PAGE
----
In this, the fourth instalment of Earth Saver, Clare and her Mum form a plan to eco-transform the house.
I am so happy! It’s half past nine at night and instead of finishing my hated maths homework, I’m sat with Mum at the kitchen table with a pile of books on eco-living. Mum has her laptop on and I have the old eco list I started writing, which we’re going to adapt into a step-by-step plan to turn the house one hundred percent carbon neutral – or thereabouts. In short, we’re going eco-friendly!
We’ve already agreed that we should concentrate on one thing at a time, since becoming carbon neutral covers everything from clothes, to insulation, to holidays. So I suggest that we start by reducing the amount of energy we use. First step, and what I wanted at the start, is to turn off lights we’re not using and replace the normal bulbs with low energy ones.
“Doesn’t switching lights on and off all the time waste electricity?” Mum asks.
“Nope”, I reply, “It shortens the bulb’s life a bit, but it only uses the same amount of energy as if you’d left it for one or two minutes, so it saves more than leaving it running.”
“Okay”, Mum says, “We can pop into town tomorrow and buy some new bulbs.”
“Which type?” I ask. Mum looks faintly puzzled.
“Is there more than one kind?”
“There’s CFLs or LEDs”, I explain, “LEDs are more expensive but they’re more efficient and last longer.”
“I see”, Mum nods, and starts searching on the internet for energy efficient lights.
“And we have to replace some of the lampshades too”, I add, pointing at my list.
“What?” Mum says, “Why? They’re not exactly eating electricity.”
“But dark lampshades absorb light”, I point out, “So what we really need are more transparent lampshades.”
I can see Mum wincing slightly. I thought this may be a problem. Mum loves interior design. She can literally not walk past Laura Ashley without going in and drooling over wallpaper.
“I don’t know if we need to do that”, Mum says suddenly. “As long as the lamp is giving off light, it’s fine.”
“But if all your lampshades are dark”, I complain, “Then you’re losing up to more than half the light, which means it isn’t efficient! And ours are black!”
“They are not black, Clare, they’re mulberry coloured”, Mum retorts. “And I am not changing them again.”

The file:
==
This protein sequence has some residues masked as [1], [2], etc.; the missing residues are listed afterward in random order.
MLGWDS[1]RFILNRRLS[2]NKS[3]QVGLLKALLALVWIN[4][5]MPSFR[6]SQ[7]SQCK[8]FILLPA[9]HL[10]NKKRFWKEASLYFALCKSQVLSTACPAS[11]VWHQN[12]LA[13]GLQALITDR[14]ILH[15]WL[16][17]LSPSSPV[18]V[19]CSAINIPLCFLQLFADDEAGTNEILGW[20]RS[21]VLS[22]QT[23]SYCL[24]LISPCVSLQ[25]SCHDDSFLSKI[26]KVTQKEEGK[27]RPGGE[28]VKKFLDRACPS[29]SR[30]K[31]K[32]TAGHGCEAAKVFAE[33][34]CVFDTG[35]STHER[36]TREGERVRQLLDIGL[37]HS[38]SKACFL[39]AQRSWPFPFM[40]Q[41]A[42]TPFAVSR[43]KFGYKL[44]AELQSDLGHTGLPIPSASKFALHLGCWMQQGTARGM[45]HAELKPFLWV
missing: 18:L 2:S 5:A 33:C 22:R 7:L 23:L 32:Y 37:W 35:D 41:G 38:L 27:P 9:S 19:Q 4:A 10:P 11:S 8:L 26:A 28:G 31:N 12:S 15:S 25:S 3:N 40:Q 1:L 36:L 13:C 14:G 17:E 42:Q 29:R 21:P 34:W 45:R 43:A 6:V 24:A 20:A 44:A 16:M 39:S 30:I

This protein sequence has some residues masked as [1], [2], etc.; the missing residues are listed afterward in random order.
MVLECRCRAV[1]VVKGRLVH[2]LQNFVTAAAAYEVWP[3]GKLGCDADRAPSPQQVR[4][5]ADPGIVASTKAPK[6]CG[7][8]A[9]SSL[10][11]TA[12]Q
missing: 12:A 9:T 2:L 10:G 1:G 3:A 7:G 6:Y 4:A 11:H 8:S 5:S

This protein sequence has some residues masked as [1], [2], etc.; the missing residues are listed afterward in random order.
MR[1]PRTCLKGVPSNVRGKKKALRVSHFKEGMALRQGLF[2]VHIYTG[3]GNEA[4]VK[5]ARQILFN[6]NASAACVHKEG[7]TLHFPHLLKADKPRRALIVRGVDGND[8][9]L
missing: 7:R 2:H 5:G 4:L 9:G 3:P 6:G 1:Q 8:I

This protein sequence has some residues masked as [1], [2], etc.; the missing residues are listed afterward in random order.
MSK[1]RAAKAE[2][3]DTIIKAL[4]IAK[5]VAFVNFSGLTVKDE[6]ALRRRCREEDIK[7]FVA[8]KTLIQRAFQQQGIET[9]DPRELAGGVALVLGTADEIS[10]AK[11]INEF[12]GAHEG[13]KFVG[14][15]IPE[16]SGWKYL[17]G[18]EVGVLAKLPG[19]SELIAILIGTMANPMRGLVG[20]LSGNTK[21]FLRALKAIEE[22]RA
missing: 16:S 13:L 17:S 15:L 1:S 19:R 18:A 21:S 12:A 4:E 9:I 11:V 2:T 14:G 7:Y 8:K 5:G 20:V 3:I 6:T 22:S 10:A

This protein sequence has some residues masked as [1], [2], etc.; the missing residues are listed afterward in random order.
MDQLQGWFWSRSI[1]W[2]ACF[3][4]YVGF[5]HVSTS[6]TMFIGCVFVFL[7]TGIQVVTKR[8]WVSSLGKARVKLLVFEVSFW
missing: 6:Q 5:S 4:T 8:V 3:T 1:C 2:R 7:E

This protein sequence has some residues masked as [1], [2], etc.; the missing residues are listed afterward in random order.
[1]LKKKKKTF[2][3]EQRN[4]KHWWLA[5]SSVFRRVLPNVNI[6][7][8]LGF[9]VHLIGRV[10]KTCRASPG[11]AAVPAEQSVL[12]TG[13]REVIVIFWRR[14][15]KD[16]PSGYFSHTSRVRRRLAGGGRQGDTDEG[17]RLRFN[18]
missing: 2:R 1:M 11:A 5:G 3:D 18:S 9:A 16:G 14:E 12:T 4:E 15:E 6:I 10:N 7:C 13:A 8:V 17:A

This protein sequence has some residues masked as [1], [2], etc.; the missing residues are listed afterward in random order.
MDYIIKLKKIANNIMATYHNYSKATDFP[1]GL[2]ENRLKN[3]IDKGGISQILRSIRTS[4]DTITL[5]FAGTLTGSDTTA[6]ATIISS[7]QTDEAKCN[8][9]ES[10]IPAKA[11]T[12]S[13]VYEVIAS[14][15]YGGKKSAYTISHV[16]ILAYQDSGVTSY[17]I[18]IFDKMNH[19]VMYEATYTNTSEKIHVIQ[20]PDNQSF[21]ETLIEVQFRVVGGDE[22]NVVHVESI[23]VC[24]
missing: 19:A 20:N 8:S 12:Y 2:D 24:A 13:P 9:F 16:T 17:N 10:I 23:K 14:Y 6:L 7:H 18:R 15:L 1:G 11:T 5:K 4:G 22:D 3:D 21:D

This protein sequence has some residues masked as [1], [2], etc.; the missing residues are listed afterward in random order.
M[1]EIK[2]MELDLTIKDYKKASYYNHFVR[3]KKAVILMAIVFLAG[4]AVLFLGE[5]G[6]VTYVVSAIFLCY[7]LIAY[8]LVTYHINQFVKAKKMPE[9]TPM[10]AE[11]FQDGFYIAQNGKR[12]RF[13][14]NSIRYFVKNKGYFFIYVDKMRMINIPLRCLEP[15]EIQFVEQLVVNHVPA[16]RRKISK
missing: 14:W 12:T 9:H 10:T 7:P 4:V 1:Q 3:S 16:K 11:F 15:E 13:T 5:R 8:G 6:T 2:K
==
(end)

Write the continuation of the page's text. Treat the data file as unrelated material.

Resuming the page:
I know she will, so I shut up, and drop it.
“Can I borrow the laptop for a second. I want to look something up”, I say, leaning over to the laptop. “I want to see if we can recycle our old light bulbs.”
“Oh, now that’s an idea. I hadn’t even thought of that”, Mum says approvingly.
“Reuse, Reduce, Recycle”, I tell her.
I quickly find a link to light bulbs on a ‘Can you Recycle it’ list on the Recycle Now website, but I am disappointed to find out that old light bulbs can’t be recycled, only energy efficient ones can. Mum starts scrolling down the list, obviously a tad surprised at what you can recycle. Fridges, old VHS tapes (though there is a charge) and mattresses – which makes her starting tutting about fly-tippers. Browsing the recycling website reminds me of something.
“Mum, you know all kitchen things we don’t use, like the toastie machine and the muffin maker?”
“Yes”, She says, in a weary ‘how can I forget’ kind of voice, “I don’t know why we bought half of those gadgets.”
“We should recycle them”, I suggest, “Then we’d have a cupboard to put all the cleaning stuff in, and the cupboard under the sink would be empty and we could put a set of recycling bins in there!”
Mum does her raised eyebrows. She obviously hadn’t realise the extent to which I’ve thought this through. I did show her my eco-friendly list – but perhaps the glittery ink distracted her from the actual content.
Mum is looking a little uncertain.
“It’s a nice idea Clare”, She says, “But those gadgets cost quite a lot when they were new. Let me try and sell them online first. Is that okay?”
“It’s still recycling”, I say.
“Good. So let’s”, Mum says turning back to the computer. “Is that everything covered on the lighting front then? What about solar? Can you get solar lights for indoors? Are they hard to find?”
“Well it depends”, I reply. “Most solar lights I’ve seen are for outdoors, I haven’t seen many indoor ones. I found a solar light you can stick to windows that you can use indoors, which lasts about eight hours. Then there’s this really cool solar lamp from Ikea with a little solar panel in you can pop out and put on your window sill.”
“Is it really bright enough?” Mum says, “Because there hasn’t been much sun about.”
“That’s the good thing – it charges even on low light levels, though it takes time. As for finding them, everywhere does solar now in some form. Even John Lewis.”
Mum’s eyes light up.
“Though”, I continue breathlessly, “if we’re really serious about going eco and we really want to save money, then we should go for solar PV!”
“What?” Mum asks.
“You mean, as in big, proper ones? On the roof?”
Mum frowns, and chews her lip in thought.
“I suppose, if we’re going to take this seriously, we should look at solar panels.” She grimaces though, “But they’re going to be so expensive, and they look awful on roofs, and this house is an old Georgian one. We may not even be allowed.”
I’m obviously looking disappointed, because Mum looks at me and immediately smiles.
“But I guess we can look into it. Just not tonight. It’s late. You’d better head for bed.”
“All right”, I shrug, remembering I still have homework. “But don’t forget, we’re buying the light bulbs tomorrow.”
Clare and her Mum introduce new rules to use the washing machine, and start to think about dumping the dryer.